Saturday, December 4, 2010


Fred Astaire used to require that his dance scenes were photographed with minimum edits and camera angles to ensure that the audience would be able to tell he was actually dancing.  Decades later, the idea of cinematic song and dance is such a cluttered incoherent thing.  In 2010, Burlesque, written and director by Steve Antin (who laughs in the face of logic), is a bawdy, trashy, entirely watchable amalgam of Cabaret, Showgirls, a half a million music videos, the Pussycat Dolls posing, and American Idol song stylings, blended together into this strange gay man's fantasy pairing of Christina Aguilera and Cher.  However, it is a odd, and strange time piece that the idea of Astaire's way of story still exists, but his level of dance to too old-hat these days.  Antin and team jump cut the hell out of every musical number, desperately jazzing it up to keep us entertained, that it feels too strenuous; he's trying too hard to deliver a campy classic; this generation's Rocky Horror Picture Show-- too bad it's just such a mess, and in that weird middle of the road kind of way.  Burlesque is too tacky to be taken seriously as the next best musical, but too competently made to be a total Mariah Carey's Glitter disaster.

The setup is simple-- Ali (Aguilera) is a small time, good time Iowa girl drifting away as a waitress, squandering her Aguilera-esque big time voice.  She comes to Hollywood, all glittery-eyed at dance club, simply called "Burlesque," which is owned by Tess, who looks and acts a whole lot like Cher.  We're all meant to bask in the diva union of old school and new; Aguileran monosyllabic song screeching and Cher being Cher.  Ali in Hollywood starts in, working her way from barkeep to background dancer to headliner.  She's torn between good boy Jack (Cam Gigandent) and bad boy businessman Marcus (Eric Dane.)  To make it all the more convoluted, and predictable, Cher's club is going under; 100 years of filmmaking and musicals still can't get over the whole lets-put-on-a-show-to-save-the-farm routine.  Backstage, Ali spars All About Eve\Showgirls style with the club's performing trollop, played with a nice bitchy snark by Kristen Bell, while Stanley Tucci redoes his Devil Wears Prada act as Cher's gay assistant, and Alan Cumming creeping in now and again reprising his Cabaret emcee role.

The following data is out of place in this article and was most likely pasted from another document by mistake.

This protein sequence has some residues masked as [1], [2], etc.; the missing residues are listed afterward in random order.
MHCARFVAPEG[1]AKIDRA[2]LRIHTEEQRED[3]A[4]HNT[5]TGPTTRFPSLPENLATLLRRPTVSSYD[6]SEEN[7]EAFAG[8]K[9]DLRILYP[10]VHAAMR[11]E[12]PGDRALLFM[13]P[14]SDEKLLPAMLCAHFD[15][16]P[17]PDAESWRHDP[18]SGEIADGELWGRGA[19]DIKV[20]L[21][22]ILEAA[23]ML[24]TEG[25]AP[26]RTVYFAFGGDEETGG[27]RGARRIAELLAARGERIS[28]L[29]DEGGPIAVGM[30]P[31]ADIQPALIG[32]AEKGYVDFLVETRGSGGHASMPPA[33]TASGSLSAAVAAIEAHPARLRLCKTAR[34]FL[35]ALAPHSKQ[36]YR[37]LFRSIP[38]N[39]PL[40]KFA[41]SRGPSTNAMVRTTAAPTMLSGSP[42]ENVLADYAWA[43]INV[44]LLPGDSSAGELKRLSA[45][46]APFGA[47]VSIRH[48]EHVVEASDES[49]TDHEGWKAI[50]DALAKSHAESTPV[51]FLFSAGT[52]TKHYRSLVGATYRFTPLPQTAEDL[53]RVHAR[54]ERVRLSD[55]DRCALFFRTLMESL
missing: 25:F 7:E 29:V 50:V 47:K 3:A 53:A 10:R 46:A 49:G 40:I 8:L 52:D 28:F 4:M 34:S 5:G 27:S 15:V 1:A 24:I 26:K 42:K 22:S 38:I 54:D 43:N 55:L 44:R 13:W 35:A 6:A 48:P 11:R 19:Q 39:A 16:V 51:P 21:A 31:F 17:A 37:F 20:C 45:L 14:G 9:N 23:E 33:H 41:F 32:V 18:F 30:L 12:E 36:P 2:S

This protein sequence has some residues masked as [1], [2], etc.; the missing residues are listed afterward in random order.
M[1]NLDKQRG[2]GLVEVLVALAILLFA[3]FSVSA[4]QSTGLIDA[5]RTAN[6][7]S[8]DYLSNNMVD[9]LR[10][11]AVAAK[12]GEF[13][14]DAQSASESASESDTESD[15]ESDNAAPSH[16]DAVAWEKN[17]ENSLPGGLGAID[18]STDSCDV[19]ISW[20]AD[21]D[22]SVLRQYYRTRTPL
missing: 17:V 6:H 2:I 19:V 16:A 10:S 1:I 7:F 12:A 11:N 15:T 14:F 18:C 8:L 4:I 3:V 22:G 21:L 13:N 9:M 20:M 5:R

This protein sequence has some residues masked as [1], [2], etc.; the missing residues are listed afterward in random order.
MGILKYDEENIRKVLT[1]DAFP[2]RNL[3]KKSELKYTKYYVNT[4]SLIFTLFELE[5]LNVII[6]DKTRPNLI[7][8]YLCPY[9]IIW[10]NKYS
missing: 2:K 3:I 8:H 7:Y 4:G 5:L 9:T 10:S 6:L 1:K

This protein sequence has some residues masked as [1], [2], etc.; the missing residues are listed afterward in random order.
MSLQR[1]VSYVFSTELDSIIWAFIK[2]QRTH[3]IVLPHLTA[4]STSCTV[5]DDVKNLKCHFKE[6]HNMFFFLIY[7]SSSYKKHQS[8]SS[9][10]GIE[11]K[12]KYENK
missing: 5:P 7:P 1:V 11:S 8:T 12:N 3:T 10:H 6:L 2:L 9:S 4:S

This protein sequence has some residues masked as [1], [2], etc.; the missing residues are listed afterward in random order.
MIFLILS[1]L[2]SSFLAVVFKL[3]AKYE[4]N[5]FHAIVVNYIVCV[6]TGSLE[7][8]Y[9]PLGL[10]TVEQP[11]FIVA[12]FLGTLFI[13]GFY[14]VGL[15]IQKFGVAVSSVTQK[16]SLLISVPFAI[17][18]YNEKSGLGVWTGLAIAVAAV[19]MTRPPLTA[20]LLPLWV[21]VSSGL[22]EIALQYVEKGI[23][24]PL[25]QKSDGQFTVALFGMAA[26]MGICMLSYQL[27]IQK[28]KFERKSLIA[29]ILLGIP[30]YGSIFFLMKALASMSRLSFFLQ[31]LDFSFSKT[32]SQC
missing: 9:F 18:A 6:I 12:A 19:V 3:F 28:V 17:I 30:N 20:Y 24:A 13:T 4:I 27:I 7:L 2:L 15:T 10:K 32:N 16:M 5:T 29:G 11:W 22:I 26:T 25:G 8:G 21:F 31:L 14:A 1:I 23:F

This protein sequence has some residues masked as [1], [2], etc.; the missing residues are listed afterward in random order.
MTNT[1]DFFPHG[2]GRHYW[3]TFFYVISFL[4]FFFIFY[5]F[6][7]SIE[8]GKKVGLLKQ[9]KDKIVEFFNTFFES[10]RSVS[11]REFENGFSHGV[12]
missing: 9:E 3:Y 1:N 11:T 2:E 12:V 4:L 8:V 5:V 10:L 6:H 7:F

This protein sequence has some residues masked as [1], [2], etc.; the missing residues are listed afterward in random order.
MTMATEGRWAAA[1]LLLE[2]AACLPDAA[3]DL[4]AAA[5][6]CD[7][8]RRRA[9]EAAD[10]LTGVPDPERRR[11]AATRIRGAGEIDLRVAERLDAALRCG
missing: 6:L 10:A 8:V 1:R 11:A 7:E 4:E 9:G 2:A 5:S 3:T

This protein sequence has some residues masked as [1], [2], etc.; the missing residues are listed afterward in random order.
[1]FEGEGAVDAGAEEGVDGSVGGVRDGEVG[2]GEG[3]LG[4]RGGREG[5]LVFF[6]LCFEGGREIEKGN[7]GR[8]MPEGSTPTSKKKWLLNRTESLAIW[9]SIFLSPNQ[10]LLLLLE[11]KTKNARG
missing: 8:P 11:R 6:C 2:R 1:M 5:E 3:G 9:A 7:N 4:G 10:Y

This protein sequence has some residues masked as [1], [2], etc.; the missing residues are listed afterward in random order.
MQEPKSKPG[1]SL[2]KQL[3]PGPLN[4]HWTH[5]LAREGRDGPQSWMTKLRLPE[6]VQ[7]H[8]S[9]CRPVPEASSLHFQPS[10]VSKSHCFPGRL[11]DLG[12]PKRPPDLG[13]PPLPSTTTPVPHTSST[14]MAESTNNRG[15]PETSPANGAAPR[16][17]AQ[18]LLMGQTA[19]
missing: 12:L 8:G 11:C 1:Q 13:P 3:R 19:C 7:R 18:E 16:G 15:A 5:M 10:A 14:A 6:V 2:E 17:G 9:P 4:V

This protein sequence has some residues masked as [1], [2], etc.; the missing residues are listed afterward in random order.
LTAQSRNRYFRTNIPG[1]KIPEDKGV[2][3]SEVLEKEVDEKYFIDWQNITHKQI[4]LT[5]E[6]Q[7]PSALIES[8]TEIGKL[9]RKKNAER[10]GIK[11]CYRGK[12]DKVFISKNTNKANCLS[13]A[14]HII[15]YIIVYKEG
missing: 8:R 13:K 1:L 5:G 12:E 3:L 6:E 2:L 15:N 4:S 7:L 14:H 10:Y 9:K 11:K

And yet in the same way that it's a tacky, decidedly silly movie, there's still an oddly thrilling aspect to it, waiting for the thing to crumble.  Never boring, Burlesque wants to provide pure spectacle.  Antin and company want to please.  Most of the songs are fairly terrible, more in tune to our iPod, American Idol generation than anything else.  Why create something, when you can just mimic-- that's a current musical philosophy, is it not?  Cher in her warbly, Vegas nightclub way, welcomes us to "Burlesque," hoping to elicit the same Cabaret-like cheer, instead it feels redundant, not that she's not selling it like an old pro.  She has a mid-movie song, proclaiming "we haven't seen the last of her,' and while it's been done, it works not because the song is any good (it's the same old hokey variation, that Dianne Warren typically provides) but because Cher, the diva and once and future titan works it with her utter Cher-ness it's hard not to sway along.  Remember this woman with the odd voice and strange face was once a serious actress (Silkwood, Mask, Moonstruck.)  And while Aguilera probably shouldn't be trying out for Lady MacBeth anytime soon, it's far from the disaster it feels it could have been-- she's got a bit of flair and timing.  All in keeping with the film's "it's all business" approach to song and dance.  C+

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